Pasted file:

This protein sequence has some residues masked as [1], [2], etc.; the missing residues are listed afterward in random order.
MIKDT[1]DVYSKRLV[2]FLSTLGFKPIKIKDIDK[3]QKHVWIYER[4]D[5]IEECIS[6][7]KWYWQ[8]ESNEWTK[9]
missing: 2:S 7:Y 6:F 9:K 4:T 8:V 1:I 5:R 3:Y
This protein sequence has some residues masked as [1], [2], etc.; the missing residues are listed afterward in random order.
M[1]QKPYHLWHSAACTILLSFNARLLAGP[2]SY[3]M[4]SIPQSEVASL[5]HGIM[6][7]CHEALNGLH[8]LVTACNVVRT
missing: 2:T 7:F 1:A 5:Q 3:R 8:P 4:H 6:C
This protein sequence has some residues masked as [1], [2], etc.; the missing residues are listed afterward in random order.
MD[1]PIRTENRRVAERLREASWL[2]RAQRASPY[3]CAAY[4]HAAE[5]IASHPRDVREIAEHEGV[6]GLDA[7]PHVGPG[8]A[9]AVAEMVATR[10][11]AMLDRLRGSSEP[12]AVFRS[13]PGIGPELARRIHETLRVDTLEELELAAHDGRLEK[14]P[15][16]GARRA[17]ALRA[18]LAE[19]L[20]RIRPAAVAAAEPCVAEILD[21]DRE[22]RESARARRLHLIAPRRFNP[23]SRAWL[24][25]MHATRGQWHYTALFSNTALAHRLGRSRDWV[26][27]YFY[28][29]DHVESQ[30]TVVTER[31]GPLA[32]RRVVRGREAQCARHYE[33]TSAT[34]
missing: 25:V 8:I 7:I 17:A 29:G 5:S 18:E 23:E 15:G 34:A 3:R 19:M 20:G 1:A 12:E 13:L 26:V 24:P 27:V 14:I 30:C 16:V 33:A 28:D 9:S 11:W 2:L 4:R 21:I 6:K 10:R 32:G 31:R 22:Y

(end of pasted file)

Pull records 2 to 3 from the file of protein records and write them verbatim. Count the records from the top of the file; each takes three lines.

This protein sequence has some residues masked as [1], [2], etc.; the missing residues are listed afterward in random order.
M[1]QKPYHLWHSAACTILLSFNARLLAGP[2]SY[3]M[4]SIPQSEVASL[5]HGIM[6][7]CHEALNGLH[8]LVTACNVVRT
missing: 2:T 7:F 1:A 5:Q 3:R 8:P 4:H 6:C
This protein sequence has some residues masked as [1], [2], etc.; the missing residues are listed afterward in random order.
MD[1]PIRTENRRVAERLREASWL[2]RAQRASPY[3]CAAY[4]HAAE[5]IASHPRDVREIAEHEGV[6]GLDA[7]PHVGPG[8]A[9]AVAEMVATR[10][11]AMLDRLRGSSEP[12]AVFRS[13]PGIGPELARRIHETLRVDTLEELELAAHDGRLEK[14]P[15][16]GARRA[17]ALRA[18]LAE[19]L[20]RIRPAAVAAAEPCVAEILD[21]DRE[22]RESARARRLHLIAPRRFNP[23]SRAWL[24][25]MHATRGQWHYTALFSNTALAHRLGRSRDWV[26][27]YFY[28][29]DHVESQ[30]TVVTER[31]GPLA[32]RRVVRGREAQCARHYE[33]TSAT[34]
missing: 25:V 8:I 7:I 17:A 29:G 5:S 18:E 23:E 15:G 34:A 3:R 19:M 20:G 1:A 12:E 13:L 26:V 24:P 27:V 14:I 30:C 16:V 33:A 28:D 9:S 11:W 2:L 4:R 21:I 6:K 10:R 32:G 31:R 22:Y